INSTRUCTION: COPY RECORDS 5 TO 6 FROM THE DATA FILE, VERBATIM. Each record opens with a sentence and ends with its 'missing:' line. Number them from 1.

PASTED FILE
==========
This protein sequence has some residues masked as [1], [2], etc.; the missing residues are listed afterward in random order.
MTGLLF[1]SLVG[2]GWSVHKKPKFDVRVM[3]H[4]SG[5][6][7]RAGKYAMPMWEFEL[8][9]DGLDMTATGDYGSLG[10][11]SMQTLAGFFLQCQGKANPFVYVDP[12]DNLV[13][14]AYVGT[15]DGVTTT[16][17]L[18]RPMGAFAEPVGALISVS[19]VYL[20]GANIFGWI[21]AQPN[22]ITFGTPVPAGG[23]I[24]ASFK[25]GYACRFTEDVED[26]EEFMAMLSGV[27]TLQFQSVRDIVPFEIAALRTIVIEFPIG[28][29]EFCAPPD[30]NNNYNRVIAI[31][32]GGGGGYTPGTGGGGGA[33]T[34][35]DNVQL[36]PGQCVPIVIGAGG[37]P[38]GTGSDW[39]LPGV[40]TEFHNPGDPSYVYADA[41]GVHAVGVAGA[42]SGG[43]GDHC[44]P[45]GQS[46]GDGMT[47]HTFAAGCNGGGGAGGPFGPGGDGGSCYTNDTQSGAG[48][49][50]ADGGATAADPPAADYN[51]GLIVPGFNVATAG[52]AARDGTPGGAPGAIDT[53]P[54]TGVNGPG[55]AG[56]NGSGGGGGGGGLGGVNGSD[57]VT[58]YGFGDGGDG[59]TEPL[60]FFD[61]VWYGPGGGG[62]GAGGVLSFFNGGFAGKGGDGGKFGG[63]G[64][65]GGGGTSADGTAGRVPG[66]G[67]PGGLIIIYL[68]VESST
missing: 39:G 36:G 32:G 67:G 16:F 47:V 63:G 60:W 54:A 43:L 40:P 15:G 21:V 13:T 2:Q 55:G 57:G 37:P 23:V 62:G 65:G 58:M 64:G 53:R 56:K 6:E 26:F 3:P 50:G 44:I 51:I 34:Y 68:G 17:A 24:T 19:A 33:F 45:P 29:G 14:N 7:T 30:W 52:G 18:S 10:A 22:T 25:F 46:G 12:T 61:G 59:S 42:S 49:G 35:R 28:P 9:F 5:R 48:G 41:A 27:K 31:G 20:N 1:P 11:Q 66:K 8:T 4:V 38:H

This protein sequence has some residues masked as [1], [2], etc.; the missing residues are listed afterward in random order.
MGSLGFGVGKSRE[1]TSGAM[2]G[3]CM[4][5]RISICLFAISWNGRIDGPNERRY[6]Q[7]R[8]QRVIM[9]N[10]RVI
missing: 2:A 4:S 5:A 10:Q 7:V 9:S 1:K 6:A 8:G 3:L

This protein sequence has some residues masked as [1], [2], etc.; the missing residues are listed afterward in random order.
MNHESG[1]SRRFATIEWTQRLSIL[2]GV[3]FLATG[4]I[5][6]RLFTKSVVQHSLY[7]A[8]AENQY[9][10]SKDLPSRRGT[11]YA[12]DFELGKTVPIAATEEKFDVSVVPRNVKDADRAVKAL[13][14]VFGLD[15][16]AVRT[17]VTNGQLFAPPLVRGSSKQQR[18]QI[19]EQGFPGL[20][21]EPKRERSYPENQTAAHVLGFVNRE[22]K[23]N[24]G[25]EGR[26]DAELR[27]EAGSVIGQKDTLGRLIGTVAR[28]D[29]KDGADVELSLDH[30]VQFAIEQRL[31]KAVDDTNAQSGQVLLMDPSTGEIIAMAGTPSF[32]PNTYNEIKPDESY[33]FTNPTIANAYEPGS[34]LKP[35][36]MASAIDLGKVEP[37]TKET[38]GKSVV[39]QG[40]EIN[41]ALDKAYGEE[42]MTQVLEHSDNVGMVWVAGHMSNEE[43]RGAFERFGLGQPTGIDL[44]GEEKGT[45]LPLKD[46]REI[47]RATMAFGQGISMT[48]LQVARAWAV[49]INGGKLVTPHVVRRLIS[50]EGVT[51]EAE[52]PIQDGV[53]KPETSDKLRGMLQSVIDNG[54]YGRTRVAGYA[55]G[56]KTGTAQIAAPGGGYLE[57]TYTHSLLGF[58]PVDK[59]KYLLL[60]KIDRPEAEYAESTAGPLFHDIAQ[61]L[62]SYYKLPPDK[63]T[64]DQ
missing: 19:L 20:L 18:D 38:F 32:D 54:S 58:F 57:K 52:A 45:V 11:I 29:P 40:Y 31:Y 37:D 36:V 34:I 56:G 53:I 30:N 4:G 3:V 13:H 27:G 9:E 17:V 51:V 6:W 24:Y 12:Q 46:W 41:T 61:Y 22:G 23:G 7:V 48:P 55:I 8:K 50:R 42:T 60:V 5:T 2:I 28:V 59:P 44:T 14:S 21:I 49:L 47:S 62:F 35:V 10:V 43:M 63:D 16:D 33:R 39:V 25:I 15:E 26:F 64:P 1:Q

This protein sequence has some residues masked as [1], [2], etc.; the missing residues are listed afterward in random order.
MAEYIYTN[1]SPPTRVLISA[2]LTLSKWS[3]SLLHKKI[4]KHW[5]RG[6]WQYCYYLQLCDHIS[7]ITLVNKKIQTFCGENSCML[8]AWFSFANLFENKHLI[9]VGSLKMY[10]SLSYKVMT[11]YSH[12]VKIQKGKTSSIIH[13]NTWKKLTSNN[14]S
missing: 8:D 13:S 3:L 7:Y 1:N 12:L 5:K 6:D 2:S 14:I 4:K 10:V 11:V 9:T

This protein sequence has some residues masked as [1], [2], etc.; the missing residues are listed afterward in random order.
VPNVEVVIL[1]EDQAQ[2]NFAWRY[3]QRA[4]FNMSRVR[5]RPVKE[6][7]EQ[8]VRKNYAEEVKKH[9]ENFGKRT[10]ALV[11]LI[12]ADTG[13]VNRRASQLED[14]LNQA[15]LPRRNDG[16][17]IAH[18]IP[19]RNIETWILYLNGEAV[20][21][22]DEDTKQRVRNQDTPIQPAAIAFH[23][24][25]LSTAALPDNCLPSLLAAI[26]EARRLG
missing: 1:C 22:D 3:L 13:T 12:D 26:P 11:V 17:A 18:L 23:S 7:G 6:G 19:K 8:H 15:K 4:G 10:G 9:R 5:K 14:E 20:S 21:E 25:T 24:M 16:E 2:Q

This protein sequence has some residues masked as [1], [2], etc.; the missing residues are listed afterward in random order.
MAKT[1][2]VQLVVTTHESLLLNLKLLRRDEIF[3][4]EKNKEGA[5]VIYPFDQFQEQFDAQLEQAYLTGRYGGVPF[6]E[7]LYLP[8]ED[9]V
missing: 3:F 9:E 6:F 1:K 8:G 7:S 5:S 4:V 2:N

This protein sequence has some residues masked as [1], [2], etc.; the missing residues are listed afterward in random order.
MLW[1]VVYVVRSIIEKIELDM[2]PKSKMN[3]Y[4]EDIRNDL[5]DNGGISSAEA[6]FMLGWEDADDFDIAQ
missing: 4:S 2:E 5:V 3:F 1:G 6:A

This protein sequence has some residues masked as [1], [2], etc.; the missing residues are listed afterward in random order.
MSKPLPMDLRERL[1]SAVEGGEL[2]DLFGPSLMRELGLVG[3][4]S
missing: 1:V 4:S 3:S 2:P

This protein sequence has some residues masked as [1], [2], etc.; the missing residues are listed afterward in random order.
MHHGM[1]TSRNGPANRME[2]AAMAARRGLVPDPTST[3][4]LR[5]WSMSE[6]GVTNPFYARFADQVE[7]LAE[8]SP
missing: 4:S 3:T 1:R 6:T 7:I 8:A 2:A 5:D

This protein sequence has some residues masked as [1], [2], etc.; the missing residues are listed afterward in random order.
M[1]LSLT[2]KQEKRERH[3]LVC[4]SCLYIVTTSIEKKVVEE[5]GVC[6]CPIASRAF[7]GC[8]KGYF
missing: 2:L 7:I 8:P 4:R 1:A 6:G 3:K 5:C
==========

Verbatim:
This protein sequence has some residues masked as [1], [2], etc.; the missing residues are listed afterward in random order.
VPNVEVVIL[1]EDQAQ[2]NFAWRY[3]QRA[4]FNMSRVR[5]RPVKE[6][7]EQ[8]VRKNYAEEVKKH[9]ENFGKRT[10]ALV[11]LI[12]ADTG[13]VNRRASQLED[14]LNQA[15]LPRRNDG[16][17]IAH[18]IP[19]RNIETWILYLNGEAV[20][21][22]DEDTKQRVRNQDTPIQPAAIAFH[23][24][25]LSTAALPDNCLPSLLAAI[26]EARRLG
missing: 1:C 22:D 3:L 13:T 12:D 26:P 11:V 17:A 18:L 23:S 7:G 6:G 19:K 8:H 15:K 4:G 10:G 9:R 5:K 14:E 20:S 21:E 25:T 24:M 16:E 2:Q

This protein sequence has some residues masked as [1], [2], etc.; the missing residues are listed afterward in random order.
MAKT[1][2]VQLVVTTHESLLLNLKLLRRDEIF[3][4]EKNKEGA[5]VIYPFDQFQEQFDAQLEQAYLTGRYGGVPF[6]E[7]LYLP[8]ED[9]V
missing: 3:F 9:E 6:F 1:K 8:G 7:S 5:S 4:V 2:N